The end of last week saw ZTE and MPEG LA settle their dispute before the Düsseldorf Patent Court. Both parties refused to comment, but the results speak for themselves - ZTE Germany has recently started selling mobile phones again via its website. The appeals against four infringement rulings were withdrawn by the Chinese mobile phone manufacturer, as confirmed by a spokeswoman of the Higher Regional Court in Düsseldorf.
Before Christmas, the patent pool MPEG LA obtained and enforced four judgments for patent infringement at the Regional Court in Düsseldorf. As a result, ZTE Germany stopped selling mobile telephones via its website. It appears this sales ban is now over.
ZTE had appealed against the four first instance judgments. These and all other infringement and nullity suits have been withdrawn by the parties. In total, MPEG LA sued the Chinese company over six patents. Two infringement proceedings had been suspended by the Regional Court.
According to sources, the companies were engaged in intensive negotiations since the beginning of 2019. The settlement is therefore not unexpected. The details, however, are unknown.
Given the proceedings, it is unlikely that the patent pool has deviated significantly from its licensing conditions. In the past, MPEG LA has always worked with a standard licence agreement signed by almost 2,250 companies.
Only two weeks ago, Huawei agreed to a settlement with MPEG LA at the standard conditions. The patent pool had sued both Huawei and ZTE simultaneously in Düsseldorf with equal success.
Both disputes concern the video coding standard AVC/H.264. The technology is used to play videos on various end devices, including the mobile phones offered by Huawei and ZTE. MPEG LA had sued both companies only in Germany.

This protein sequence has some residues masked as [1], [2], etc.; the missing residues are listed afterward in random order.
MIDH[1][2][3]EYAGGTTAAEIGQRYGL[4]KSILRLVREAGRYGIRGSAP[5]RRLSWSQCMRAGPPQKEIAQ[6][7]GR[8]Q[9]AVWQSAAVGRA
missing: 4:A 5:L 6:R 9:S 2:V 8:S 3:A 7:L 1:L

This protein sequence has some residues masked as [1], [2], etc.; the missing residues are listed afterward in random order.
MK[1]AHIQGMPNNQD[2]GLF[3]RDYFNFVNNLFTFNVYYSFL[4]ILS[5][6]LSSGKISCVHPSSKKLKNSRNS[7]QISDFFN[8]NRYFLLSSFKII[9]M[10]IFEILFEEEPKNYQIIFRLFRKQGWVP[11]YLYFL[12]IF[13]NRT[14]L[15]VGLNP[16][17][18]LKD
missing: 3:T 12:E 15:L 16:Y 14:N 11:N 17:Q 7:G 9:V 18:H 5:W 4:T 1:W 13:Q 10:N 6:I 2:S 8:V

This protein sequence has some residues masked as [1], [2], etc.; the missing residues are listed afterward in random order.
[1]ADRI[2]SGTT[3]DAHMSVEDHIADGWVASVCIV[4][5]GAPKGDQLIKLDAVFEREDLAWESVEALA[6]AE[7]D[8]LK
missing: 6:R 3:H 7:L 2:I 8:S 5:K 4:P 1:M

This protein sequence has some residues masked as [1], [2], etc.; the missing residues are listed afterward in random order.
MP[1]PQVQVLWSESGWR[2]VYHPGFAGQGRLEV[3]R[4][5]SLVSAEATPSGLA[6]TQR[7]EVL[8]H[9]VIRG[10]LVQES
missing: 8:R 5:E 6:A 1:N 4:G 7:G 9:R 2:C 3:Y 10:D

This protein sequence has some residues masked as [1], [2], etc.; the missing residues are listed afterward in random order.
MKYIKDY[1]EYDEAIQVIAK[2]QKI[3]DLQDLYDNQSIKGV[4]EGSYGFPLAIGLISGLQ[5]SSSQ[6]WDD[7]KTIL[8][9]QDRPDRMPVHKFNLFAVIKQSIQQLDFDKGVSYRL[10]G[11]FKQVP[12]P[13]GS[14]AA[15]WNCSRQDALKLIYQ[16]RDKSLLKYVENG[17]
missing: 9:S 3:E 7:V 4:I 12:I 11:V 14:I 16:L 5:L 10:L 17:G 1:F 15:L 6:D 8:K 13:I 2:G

Pool licence is FRAND
The dispute concerned whether the pool licences for AVC video compression technology actually comply with FRAND rules. Huawei challenged this and demanded separate licences from the respective pool members. The plaintiffs rejected the demand due to fear that additional individual licences would undermine the pool licences.
At the beginning of the dispute, more than 2,250 pool licences had already been granted to around 90% of market participants, demonstrating that the licences comply with antitrust law. Furthermore, the plaintiffs argue it is unfair to start issuing separate licences to individual users.
ZTE chose a different defence strategy. During the process, ZTE Germany showed itself willing to take the pool licence. The plaintiffs demanded that the Chinese parent company sign the licence agreements. But the court ordered that the parent company must agree on the pool licence although the latter was not the defendant in the proceedings.
Düsseldorf Regional Court held that the licences offered by MPEG LA are fair, reasonable and non-discriminatory.
ZTE was advised by two different teams in the dispute. Some of the proceedings were conducted by Taliens with patent attorney Benjamin Fechner, the others by a mixed team of lawyers and patent attorneys from Vossius & Partner. Like Hogan Lovells, Taliens and Vossius are among ZTE’s core counsel in patent litigation in Germany.
Cohausz & Florack partner Gottfried Schüll and Krieger Mes partner Axel Verhauwen, have for many years advise the patent pool in patent litigation in Germany.
For MPEG LA
Krieger Mes Graf von der Groeben (Düsseldorf): Axel Verhauwen
Hermanns Wagner Brück (Düsseldorf): Johann Brück (antitrust)
Cohausz & Florack (Düsseldorf): Gottfried Schüll, Fabian Vogelbruch, Christoph Walke, Henning Sternemann (all patent attorneys)
For ZTE Germany
Taliens (Munich): Thomas Lynker, Thomas Reithmann; associate: Christian Werner (patent law)
Dr. Fechner (Munich): Benjamin Fechner (patent attorney)
Vossius (Munich): Georg Andreas Rauh, Kai Rüting (both lead, both patent law), Christian Sandweg, Josef Schmidt, Rainer Viktor, Bernat Tornes-Molins, Thomas Schwarze (all patent attorneys), associates: Moritz Bloser, Philipp Widera (both patent law),
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